Well-Being Takes a Village

The saying, “It takes a village to raise a child” means that a community contributes to creating a safe environment for children. It doesn’t mean that the village is ultimately responsible for raising the child. Likewise, an individual is ultimately responsible for his or her health, but the greater group can foster an environment that helps that individual’s journey towards better well-being.

One of the biggest barriers to wellness program engagement is a lack of employee awareness and hands-on support. But one of the best ways to counter this problem is to create a wellness champion network. These allies will help your organization to not only spread the message about wellness programs and how they can make a positive impact on employees’ lives, but to also serve as highly effective peer-to-peer mentors.

How to set up a wellness champion group

Whether you’re calling it a champion network, committee, squad, or flock, this group of individuals who will champion wellness in your workplace will benefit from some guiding principles.

Have individuals volunteer rather than leadership choosing the participants. Those who volunteer typically are much more passionate and engaged in their own health and well-being, which builds their credibility with fellow employees.
When seeking volunteers, make expectations clear so that participants understand the level of commitment.
Provide guidance and resources. Your wellness champions will need to know about what goals you want to achieve, what type of metrics you are using to measure achievement, and what they have at their disposal to achieve those goals.
Empower your champions to spread the message in their own unique way and you’ll find the message will likely resonate well with your employees.

What your wellness champions can do

“Wellness champions” are a group of people who can act as cheerleaders and motivators for your wellness program. Here are just a few things that they can do.

Create and disseminate promotional materials, such as print flyers to be placed in areas like the break room, or digital communications like well-designed emails. These materials can promote awareness of events like lunch ‘n learn sessions, challenges, or on-site flu shots and biometric screenings. Some wellness partners may offer readymade promotional materials for your use.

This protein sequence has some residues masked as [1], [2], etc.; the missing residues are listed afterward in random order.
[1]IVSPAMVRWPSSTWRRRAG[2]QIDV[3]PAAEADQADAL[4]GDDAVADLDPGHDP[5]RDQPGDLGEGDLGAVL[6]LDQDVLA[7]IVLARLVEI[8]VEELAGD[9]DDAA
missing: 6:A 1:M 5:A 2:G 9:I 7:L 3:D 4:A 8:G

Share stories of their personal wellness journeys. For example, a member of the group can talk about how he or she quit smoking or another member can talk about the steps they took to achieve a healthier weight.
Use challenges to increase social activity. Wellness programs may involve challenges, such as step or weight loss challenges, that employees can join. The more robust programs allow your organization to customize its own challenges, which can be set up at the individual, department/team, and organizational level.
Host lunch ‘n learns. These low-commitment learning opportunities can take place during lunch hour, and employees can learn more about nutrition, exercise, and other wellness topics.
Be a kick-starter. Champions serve a critical role in aiding their fellow employees to begin their health journey, by helping them learn how to use the wellness tools available.
Create a feedback loop. The flow of information doesn’t have to be one way. Wellness champions may also receive feedback from other employees about events they just attended with surveys. Remember that you want to continually receive input from your organization to constantly refine your wellness strategy.

Wellness champions are just one but very important part of ensuring a wellness strategy that can make a measureable impact on your workforce. For other ideas and tips on how to implement wellness in your workplace, visit HumanaWellness.com.